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Discussion Starter · #1 ·
Howdy.

I'm just about to close on my first house and move to Glebe Harbor.

I've fished the Bay 2-6 times a year since 1988, usually with friends or on charters, and almost always out of Ridge. I've been a tidal water catfisherman on the Rapp and Potomac for longer than that, and certainly understand tides. Most of my fishing in the last 15 years or so, however, has been on rocky rivers all up and down the East Coast for smallmouth bass.

So it will be awhile before I get a boat big enough to run out into the Bay proper. I'll have a 14' jon, a canoe, and a kayak. Which means the first order of business is to LEARN Machodoc Creek and the sheltered points... whatever I can fish safely. Please note: my paddling skills aren't at the expert level, but they're way above intermediate.

Believe it or not, the ubiquitous croaker is my favorite Bay fish by far. Charter captains frown at me because I like to go as light as possible for them (bass gear). Heck, if I can talk my buddies into it, I would rather spend any moving tide searching for a croaker school than setting up a chum line for a 2-fish/man small summer rock limit.

I also plan on using bass gear for trout. Particularly soft plastic jerkbaits such as Super Flukes, live mummichogs, and Yamamoto grubs on round jigheads.

As for rockfish, I have nothing against them except that I detest trolling no matter how big the fish are and how successful the method is. Don't mind casting to them or slinging bait at all though.

I can read a fishing map, and it seems to me that the creek I'm on just can't be that bad of a fishing hole. Better looking than the average tidal creek in the area, I would think, but then, I'm not there yet, am I?

If you have some thoughts about any of this, I would love to hear them.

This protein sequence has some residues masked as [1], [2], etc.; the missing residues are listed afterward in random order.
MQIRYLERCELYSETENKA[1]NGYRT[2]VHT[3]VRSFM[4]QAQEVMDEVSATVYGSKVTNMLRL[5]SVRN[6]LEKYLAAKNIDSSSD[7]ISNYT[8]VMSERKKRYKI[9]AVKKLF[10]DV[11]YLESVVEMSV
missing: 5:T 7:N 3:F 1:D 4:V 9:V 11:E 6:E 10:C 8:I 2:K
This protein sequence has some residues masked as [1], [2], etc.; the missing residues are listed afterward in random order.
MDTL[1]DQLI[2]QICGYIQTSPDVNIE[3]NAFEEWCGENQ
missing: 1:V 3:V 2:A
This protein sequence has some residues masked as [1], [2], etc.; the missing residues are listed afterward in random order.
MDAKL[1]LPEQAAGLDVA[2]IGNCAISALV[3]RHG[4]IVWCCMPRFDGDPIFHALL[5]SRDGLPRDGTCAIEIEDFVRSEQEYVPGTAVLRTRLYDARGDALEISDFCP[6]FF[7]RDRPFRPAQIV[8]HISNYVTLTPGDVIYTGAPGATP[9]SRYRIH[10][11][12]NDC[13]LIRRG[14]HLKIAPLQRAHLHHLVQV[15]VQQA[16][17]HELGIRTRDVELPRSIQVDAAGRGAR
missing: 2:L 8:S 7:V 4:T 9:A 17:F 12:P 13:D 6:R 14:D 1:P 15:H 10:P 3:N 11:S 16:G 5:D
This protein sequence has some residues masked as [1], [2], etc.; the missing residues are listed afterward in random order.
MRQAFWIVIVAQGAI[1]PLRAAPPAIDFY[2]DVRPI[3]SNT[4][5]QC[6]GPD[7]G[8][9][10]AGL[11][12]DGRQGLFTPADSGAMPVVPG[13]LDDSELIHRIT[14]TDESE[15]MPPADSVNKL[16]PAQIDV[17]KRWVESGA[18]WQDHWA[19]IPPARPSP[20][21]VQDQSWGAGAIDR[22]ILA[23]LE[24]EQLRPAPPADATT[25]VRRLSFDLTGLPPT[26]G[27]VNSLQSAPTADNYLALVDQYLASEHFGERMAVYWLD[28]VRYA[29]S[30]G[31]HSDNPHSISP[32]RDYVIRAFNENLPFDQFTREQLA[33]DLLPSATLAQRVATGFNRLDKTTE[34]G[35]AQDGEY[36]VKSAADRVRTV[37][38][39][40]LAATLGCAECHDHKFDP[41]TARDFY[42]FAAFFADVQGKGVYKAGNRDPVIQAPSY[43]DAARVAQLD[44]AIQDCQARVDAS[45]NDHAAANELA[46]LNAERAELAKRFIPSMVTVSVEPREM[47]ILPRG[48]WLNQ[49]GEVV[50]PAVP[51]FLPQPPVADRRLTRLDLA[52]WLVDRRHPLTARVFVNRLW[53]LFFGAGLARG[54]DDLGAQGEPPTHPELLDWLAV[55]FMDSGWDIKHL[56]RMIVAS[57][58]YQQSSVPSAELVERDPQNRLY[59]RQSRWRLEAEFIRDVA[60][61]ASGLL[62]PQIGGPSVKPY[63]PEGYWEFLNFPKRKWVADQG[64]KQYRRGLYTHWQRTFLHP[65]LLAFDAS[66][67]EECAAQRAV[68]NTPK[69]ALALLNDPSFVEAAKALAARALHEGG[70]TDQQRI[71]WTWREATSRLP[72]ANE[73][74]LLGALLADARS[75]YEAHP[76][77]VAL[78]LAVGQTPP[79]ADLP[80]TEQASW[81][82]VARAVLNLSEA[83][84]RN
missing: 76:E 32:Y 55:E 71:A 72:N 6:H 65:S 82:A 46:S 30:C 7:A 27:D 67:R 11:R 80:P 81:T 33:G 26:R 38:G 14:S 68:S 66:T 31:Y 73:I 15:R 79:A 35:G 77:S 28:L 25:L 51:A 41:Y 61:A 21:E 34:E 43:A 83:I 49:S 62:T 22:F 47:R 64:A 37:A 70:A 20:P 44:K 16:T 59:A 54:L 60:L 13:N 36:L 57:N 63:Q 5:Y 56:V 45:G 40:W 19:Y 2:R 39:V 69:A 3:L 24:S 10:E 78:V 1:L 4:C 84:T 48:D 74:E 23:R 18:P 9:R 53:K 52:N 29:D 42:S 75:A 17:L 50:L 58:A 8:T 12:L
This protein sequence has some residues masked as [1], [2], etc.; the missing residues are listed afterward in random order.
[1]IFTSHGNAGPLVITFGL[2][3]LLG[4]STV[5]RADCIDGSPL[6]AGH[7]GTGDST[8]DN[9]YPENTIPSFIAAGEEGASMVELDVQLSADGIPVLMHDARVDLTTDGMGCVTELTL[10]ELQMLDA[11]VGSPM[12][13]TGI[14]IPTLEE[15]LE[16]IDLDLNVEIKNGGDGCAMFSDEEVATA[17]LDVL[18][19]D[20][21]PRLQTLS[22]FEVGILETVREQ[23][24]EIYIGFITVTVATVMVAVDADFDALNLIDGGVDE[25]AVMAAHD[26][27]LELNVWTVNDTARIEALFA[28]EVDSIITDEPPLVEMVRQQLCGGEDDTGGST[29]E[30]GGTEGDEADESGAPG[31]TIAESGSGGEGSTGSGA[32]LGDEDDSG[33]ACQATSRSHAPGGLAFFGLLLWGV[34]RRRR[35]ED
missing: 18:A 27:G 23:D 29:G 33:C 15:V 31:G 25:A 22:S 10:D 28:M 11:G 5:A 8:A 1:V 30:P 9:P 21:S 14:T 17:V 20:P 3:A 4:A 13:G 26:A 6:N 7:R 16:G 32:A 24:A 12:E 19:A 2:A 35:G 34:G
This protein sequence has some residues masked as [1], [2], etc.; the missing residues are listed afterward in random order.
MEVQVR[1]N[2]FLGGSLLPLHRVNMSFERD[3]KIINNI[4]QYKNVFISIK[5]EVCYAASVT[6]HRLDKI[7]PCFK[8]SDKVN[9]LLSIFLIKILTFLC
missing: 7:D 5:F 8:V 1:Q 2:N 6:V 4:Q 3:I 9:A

Thanks in advance. I've semi-lurked here for a year or two.
 

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I have had much more experience on Nomini Creek, just above Lower Machodoc but they could be similar.

Croaker fishing is usually good around the mouth of Nomini. Especially good at night in 12-30' around King Copsico Point and on the other side near Hollis Island in similar depth. Croaker are sometimes numerous, especially in spring, further up above the rock wall and in the channel.

Nomini has great white perch fishing and I would expect the same in Lower Machodoc. Shallow, brackish water has been good using small beetlespins with a white grub. This bait and li
ve grass shrimp produce well from the Nomini to the Coan where I am now.

Welcome and good luck Will be happy to trade experiences with you.
 

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Detest trolling? How is that possible? I think there will be alot of croaker up in the river this spring as always. There are quite a number of people who fish for croakers with grubbs or jiggs with dropper flies (this season starts early). I'm not sure how far up the river your creek is but don't forget about those puppy drum that some times show up or the small flounders. Both can be caught with light bass fishing gear if you can get your bait to the bottom.

Good Luck.